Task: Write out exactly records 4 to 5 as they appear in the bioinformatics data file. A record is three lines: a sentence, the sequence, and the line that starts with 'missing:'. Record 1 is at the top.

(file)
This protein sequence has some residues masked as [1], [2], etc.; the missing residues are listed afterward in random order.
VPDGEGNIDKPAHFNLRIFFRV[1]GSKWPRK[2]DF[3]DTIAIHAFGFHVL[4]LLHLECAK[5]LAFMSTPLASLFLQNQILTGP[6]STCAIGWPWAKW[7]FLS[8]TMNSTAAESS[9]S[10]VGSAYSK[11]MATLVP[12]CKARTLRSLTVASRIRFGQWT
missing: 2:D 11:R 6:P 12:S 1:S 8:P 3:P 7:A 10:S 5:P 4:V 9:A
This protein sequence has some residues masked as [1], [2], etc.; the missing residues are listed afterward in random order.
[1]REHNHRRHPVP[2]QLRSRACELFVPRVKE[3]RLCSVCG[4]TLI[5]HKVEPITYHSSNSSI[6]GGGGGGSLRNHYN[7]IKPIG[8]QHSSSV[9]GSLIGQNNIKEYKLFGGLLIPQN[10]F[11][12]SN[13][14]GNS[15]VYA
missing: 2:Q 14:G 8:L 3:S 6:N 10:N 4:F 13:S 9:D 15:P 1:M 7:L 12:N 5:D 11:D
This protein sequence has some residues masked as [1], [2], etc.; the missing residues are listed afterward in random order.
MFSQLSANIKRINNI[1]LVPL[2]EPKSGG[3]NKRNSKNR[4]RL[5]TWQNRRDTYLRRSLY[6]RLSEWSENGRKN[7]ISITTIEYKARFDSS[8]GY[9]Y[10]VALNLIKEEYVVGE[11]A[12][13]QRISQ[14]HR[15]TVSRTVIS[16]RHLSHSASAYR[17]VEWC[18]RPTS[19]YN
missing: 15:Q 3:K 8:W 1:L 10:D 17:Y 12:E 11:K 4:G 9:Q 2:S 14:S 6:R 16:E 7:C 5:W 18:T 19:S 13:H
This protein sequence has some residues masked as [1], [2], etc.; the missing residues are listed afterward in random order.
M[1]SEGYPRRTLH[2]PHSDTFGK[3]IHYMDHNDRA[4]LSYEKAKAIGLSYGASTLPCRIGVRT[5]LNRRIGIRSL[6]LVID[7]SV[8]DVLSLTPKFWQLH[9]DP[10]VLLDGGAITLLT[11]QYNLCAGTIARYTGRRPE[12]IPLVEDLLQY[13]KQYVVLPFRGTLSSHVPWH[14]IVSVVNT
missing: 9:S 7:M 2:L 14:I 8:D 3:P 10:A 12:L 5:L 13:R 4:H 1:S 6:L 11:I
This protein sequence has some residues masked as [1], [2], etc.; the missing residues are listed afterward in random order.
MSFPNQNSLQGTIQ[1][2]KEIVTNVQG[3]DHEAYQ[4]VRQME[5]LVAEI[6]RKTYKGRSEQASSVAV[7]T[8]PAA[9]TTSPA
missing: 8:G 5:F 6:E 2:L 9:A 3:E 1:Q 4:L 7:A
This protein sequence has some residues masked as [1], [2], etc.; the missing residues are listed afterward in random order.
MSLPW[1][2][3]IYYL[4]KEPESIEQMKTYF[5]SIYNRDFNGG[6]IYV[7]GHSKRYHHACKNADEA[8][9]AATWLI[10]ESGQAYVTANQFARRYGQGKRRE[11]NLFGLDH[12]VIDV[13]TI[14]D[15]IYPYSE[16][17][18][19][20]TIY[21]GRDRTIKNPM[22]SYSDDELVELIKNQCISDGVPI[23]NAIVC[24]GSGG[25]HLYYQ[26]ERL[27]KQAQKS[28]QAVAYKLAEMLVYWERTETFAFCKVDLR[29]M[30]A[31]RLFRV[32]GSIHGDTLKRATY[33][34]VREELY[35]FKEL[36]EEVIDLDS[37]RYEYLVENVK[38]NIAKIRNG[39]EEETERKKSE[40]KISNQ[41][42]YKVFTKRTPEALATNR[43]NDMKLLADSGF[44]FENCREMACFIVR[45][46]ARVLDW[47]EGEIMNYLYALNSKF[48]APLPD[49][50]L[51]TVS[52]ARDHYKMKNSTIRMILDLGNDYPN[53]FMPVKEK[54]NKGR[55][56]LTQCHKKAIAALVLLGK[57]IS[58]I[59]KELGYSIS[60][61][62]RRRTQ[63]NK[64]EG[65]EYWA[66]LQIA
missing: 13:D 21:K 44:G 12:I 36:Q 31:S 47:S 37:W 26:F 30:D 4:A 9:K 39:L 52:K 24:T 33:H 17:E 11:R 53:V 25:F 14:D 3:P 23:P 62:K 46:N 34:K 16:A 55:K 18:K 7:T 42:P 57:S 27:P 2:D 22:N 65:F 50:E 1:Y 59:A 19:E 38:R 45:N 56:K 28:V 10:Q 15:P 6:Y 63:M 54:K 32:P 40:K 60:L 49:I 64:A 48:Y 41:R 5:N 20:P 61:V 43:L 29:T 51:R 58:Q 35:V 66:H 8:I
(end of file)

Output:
This protein sequence has some residues masked as [1], [2], etc.; the missing residues are listed afterward in random order.
M[1]SEGYPRRTLH[2]PHSDTFGK[3]IHYMDHNDRA[4]LSYEKAKAIGLSYGASTLPCRIGVRT[5]LNRRIGIRSL[6]LVID[7]SV[8]DVLSLTPKFWQLH[9]DP[10]VLLDGGAITLLT[11]QYNLCAGTIARYTGRRPE[12]IPLVEDLLQY[13]KQYVVLPFRGTLSSHVPWH[14]IVSVVNT
missing: 9:S 7:M 2:L 14:I 8:D 3:P 10:A 12:L 5:L 13:R 4:H 1:S 6:L 11:I
This protein sequence has some residues masked as [1], [2], etc.; the missing residues are listed afterward in random order.
MSFPNQNSLQGTIQ[1][2]KEIVTNVQG[3]DHEAYQ[4]VRQME[5]LVAEI[6]RKTYKGRSEQASSVAV[7]T[8]PAA[9]TTSPA
missing: 8:G 5:F 6:E 2:L 9:A 3:E 1:Q 4:L 7:A